There are so many choices for mortgages these days and buyers can easily get overwhelmed. Conventional? Government-backed? Fixed rate? Adjustable rate? Who are Fannie Mae and Freddie Mac and what do they have to do with my loan?
It is important to know that different banks, lending institutions, and mortgage brokers do not all have access to the same mortgages, so it pays to shop around. The interest rate you are offered is important as well as points and anticipated closing costs.
Before you can determine which loan is right for you, you need to have an understanding of what the options are.
Here are two of the most-common loan structures:
Fixed Rate Mortgage
Fixed rate mortgages are exactly that – the mortgage rate remains fixed for the life of the loan. Monthly payments are fixed (for the principal and interest – if property taxes and homeowners insurance are paid as part of your payment, these are paid through an “escrow” account which can fluctuate from year to year).
Adjustable Rate Mortgage
These are also called ARMs. This type of loan has the potential to have monthly payments that change since the interest rate can change. There is usually an initial period of time where the interest rate does not adjust such as five or seven years. How often the interest rate adjusts will also depend on the loan. Since interest rates do change over time, the payment can either be higher or lower depending on the difference in the interest rate. For example, if someone took out a loan when interest rates are at record-low levels, it is unlikely that interest rates will continue to be this low when the interest rate adjusts.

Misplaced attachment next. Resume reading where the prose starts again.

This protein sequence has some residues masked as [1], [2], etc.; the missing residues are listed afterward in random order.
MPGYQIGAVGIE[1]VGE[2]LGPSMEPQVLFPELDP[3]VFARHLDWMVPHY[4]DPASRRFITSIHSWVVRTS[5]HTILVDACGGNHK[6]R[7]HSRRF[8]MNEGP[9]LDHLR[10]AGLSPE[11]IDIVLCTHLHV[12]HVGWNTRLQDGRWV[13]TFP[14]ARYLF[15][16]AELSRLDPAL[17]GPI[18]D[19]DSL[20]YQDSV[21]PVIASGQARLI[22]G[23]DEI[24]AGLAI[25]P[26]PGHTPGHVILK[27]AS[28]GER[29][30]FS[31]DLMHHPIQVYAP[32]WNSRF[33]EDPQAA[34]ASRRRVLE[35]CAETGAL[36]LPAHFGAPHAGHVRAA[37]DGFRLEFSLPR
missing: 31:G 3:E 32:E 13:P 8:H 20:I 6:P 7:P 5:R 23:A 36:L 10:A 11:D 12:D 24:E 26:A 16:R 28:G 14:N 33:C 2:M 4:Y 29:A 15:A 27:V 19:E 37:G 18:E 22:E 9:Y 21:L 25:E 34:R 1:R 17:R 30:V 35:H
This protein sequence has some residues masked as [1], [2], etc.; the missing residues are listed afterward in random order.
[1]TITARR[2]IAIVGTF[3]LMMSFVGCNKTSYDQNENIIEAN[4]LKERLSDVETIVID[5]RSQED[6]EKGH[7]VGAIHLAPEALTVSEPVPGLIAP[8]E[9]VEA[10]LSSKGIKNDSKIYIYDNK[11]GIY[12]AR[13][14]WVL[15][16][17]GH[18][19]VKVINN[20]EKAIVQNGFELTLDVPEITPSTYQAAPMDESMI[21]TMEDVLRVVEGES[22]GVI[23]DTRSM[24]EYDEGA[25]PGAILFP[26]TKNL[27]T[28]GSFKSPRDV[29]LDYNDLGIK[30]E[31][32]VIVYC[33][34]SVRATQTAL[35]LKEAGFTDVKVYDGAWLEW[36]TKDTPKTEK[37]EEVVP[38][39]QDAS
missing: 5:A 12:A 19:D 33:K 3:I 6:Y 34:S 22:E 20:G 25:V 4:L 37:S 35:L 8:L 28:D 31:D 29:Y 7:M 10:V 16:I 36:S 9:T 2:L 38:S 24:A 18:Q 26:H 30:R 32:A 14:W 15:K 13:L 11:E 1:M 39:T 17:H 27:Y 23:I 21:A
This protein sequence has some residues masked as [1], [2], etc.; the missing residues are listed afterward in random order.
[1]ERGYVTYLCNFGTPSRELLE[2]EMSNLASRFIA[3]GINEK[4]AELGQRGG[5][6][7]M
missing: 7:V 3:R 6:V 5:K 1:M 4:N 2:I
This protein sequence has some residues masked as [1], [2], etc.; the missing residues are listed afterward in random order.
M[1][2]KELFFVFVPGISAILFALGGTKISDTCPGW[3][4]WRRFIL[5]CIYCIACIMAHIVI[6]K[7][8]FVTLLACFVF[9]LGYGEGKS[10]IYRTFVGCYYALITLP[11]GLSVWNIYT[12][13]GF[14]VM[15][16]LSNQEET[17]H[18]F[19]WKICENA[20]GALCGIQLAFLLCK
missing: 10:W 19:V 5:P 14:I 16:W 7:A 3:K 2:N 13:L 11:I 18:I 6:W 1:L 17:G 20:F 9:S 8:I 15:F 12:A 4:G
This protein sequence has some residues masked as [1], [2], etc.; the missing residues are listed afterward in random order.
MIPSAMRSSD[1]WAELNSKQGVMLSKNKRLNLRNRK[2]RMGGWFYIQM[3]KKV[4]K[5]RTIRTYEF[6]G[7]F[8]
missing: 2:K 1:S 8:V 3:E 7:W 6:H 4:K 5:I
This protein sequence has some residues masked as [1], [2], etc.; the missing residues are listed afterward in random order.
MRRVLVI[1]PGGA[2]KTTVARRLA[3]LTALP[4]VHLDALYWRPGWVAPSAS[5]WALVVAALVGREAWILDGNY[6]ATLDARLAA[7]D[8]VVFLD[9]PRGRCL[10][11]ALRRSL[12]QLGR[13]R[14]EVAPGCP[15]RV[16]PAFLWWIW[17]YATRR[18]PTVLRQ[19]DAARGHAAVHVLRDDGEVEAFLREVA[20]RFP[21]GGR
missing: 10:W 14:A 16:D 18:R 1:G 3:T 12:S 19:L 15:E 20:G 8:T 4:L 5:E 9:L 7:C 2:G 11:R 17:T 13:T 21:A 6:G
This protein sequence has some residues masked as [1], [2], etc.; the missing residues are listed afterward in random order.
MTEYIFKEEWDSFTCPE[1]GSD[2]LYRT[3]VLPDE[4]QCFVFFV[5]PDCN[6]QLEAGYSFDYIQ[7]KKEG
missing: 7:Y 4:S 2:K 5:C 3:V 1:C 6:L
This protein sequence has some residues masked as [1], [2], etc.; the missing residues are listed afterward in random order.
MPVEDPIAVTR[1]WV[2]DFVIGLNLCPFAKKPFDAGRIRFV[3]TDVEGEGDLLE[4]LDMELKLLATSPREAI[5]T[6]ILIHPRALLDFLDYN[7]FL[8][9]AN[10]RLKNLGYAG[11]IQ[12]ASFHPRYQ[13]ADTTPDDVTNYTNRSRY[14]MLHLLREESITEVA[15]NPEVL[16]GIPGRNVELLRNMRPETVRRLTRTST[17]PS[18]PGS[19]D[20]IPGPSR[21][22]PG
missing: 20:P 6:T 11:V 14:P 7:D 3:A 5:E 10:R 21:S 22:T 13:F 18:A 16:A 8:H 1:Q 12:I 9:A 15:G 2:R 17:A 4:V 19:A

On the Eastside, since prices are high, many loans fall into what is called “jumbo loan” territory. These are loans that are inherently riskier for lenders because they can’t be guaranteed by federal programs such as Fannie Mae and Freddie Mac. Lenders will have their own lending qualifications, but they will need, at a minimum, the following documents and information to get started:
- Asset and investment statements
- Bank account statements
- Credit card statements - possibly
- Auto loan statements - possibly
- Pay stubs for the last two months
- Verification of other income sources
- Tax returns and W-2s for the past two years
- Form of ID
- And, of course, the mortgage application!
Need a Lender Referral?
If you are thinking about buying a home and you haven’t met with a lender, I can give you a referral to some great ones. The lender can guide you through the ins and outs of each option, and help you determine the best loan for your needs and comfort level.